The biggest changes in Canadian securities law in a decade have taken place in the past year. The onus is on public companies and their officers to keep up to speed and avoid running afoul of securities laws.
A lot has changed in the compliance requirements and reporting obligations for a public company and its officers – just in the past year. The OSC is making it easier to raise capital, but, on the other hand, it is also taking fresh steps to penalize wrongdoing.
The most commonly talked about change relates to crowdfunding. In January, Ontario became the fifth province to have a program that allows start-ups and small and medium-sized enterprises (SMEs) to raise capital through equity crowdfunding. But crowdfunding is just the tip of the iceberg. Other recent developments include:
Security holder prospectus exemption (Feb. 11, 2015). Listed issuers can access capital from their current shareholders more easily. Shareholders can access the often “sweetened” private placements of listed issuers that were previously for the most part only available to the small number of investors able to take advantage of the accredited investor exemption.
Family, friends and business associates (FFBA) prospectus exemption (May 5, 2015). This replaces Ontario’s much narrower founder, control person and family exemption and increases investment opportunities for investors who are closely related to a corporation but who would not have qualified under previously existing exemptions.
Amendments to the rights offering prospectus exemption (Dec. 8, 2015). The new rights offering exemption is designed to be faster and more efficient but it is only available to reporting issuers other than investment funds. As a result, the rights offering exemption changes the capital raising potential of both reporting and non-reporting issuers, but in very different ways.
Offering memorandum (OM) prospectus exemption (Jan. 13, 2016). This allows business enterprises, particularly SMEs, to benefit from more cost-effective access to capital from investors than was previously permitted under Ontario securities law.
The forthcoming whistleblower program, expected this year. This will provide monetary incentives for individuals to report alleged insider trading, accounting and disclosure violations and registrant misconduct. The program is also expected to entice companies to self-report wrongdoing to the Ontario Securities Commission (OSC).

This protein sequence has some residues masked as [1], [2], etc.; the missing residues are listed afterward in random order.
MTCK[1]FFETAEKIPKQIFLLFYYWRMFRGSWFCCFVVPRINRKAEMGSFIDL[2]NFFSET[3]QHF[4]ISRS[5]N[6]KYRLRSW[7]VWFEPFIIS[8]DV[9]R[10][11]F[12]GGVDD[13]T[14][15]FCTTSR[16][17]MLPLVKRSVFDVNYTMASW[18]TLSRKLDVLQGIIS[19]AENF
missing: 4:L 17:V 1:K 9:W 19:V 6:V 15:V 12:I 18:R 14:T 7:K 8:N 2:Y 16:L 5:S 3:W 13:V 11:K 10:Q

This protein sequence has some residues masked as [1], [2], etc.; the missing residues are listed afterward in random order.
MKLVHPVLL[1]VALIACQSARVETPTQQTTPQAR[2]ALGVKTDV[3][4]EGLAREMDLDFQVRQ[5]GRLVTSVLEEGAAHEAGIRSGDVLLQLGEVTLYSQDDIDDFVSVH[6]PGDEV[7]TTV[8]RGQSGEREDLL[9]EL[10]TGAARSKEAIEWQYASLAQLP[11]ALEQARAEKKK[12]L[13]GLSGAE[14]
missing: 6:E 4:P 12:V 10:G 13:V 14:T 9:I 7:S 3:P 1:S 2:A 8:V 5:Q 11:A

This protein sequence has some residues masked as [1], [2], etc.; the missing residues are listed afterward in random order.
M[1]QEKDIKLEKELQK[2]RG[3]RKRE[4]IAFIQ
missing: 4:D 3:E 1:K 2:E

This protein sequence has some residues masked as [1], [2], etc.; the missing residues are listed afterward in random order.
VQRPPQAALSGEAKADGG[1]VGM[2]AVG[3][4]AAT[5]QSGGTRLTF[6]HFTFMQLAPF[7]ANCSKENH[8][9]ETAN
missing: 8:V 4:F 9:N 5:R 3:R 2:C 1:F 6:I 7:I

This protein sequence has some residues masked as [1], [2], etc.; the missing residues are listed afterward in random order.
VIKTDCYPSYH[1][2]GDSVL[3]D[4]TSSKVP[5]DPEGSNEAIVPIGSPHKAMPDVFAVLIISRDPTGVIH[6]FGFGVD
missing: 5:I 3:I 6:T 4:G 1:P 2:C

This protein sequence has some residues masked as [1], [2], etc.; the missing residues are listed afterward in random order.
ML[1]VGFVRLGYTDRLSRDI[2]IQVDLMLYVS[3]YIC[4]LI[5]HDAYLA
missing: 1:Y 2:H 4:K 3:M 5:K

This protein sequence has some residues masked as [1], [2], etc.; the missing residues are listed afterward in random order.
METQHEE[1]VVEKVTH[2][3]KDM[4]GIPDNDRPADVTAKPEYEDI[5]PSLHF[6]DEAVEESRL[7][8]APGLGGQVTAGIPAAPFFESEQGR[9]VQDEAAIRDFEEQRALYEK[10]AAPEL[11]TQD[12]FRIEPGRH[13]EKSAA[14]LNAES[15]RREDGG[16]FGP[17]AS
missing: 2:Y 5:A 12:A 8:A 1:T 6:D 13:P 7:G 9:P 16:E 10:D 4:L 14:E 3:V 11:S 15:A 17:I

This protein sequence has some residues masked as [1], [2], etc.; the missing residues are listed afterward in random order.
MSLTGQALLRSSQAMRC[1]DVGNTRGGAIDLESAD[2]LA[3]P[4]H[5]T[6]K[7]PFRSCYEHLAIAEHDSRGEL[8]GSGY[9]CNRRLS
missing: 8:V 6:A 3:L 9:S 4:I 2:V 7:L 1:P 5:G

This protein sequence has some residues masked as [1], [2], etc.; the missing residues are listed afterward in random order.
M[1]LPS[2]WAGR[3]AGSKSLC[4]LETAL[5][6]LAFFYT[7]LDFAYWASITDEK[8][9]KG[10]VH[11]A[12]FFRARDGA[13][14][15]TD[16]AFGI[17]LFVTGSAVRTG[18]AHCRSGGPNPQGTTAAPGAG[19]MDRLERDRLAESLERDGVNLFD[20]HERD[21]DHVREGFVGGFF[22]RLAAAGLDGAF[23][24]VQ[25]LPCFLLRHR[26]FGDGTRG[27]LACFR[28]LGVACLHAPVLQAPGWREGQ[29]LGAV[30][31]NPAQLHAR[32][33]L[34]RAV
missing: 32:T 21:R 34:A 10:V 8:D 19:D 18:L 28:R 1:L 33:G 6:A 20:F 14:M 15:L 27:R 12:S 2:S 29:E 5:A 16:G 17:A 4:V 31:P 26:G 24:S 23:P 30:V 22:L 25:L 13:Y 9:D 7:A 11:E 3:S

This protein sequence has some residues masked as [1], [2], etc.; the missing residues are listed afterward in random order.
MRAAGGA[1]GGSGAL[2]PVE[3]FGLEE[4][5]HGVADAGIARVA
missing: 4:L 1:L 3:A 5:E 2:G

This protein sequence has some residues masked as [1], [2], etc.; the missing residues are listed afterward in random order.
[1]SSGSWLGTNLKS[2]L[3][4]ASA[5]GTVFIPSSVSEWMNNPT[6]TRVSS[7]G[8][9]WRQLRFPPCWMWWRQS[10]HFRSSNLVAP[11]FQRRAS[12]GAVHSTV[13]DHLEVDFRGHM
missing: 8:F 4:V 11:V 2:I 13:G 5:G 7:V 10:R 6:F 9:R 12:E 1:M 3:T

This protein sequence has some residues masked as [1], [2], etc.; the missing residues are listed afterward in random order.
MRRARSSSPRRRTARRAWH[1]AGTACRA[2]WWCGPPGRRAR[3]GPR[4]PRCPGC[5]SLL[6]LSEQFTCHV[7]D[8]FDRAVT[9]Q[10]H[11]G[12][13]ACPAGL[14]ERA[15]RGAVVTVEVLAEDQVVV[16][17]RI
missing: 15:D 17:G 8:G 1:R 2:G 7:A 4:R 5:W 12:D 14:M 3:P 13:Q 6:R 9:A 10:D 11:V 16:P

“The OSC is cracking down on people who try to fly by the seat of their pants and end up running afoul of securities regulation,” said Tim McCunn, a partner with the Business Law Group at Perley-Robertson, Hill & McDougall LLP/s.r.l. with a focus on corporate and securities law.
If you’re an Ottawa-based listed company, the team at Perley-Robertson, Hill & McDougall is one of a few local choices with the experience and expertise to provide the sound legal counsel you need. With a well-rounded securities team that includes a dozen lawyers and law clerks, the firm acts for several public companies every day. Recent engagements include:
Closing a bought deal for DataWind Inc., a (TSX:DW) a Montreal/Toronto based provider of Internet connectivity for emerging markets
Acting for both parties in the recently announced merger of International Datacasting and Novra Technologies
Acting for SKILLSdox in their recently announced reverse take-over transaction that will result in their listing on the TSX Venture Exchange
IPOs for two capital pool corporations on the TSX Venture Exchange – Percy Street Capital Corp. and Mercal Capital Corp.
“We’ve built an excellent team of lawyers and clerks with great bench strength to help both public and private companies raise capital and close IPO and M&A transactions,” said Robert Kinghan, head of the firm’s Business Law Group. “Clients are often surprised they can find the same level of service from us, for substantially less than they would pay a firm in Toronto or Montreal.”
To learn more about how Perley-Robertson, Hill & McDougall can help your company navigate a rapidly changing securities environment, right here in your own backyard, visit www.perlaw.ca or call Robert at 613-566-2848.